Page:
Abstract and Keywords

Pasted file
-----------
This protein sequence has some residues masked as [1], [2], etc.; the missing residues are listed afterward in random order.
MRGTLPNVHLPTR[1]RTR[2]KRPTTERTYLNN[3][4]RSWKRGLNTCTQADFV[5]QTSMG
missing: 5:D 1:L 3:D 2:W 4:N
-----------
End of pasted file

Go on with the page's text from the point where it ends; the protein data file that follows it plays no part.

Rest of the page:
The expression “phenomenology of the unconscious” seems to have an undoubted oxymoronic quality. In phenomenology, the concept of a phenomenon is strictly concerned with consciousness and with its transcendental structure. Nevertheless, there exists in phenomenology, and especially from Husserl onwards, a strong sensitivity to the passive, receptive, affective dimension, understood as a dark, confused dimension, not lit up by the intentional ray. On the other hand, the profoundly epistemological character of Husserl’s phenomenology does not seem to allow for an absolute unconscious. Insofar as it is submerged in an abyss, the unconscious is in fact always a “thing” of consciousness. The transformation of phenomenological gnoseology into phenomenological ontology, the profound revisiting of the notion of temporal flow, the emergence of the theme of the impersonal in Merleau-Ponty, and that of otherness in Ricoeur grants us more radical tools with which to sound that “dark depth” from which phenomenology starts out.
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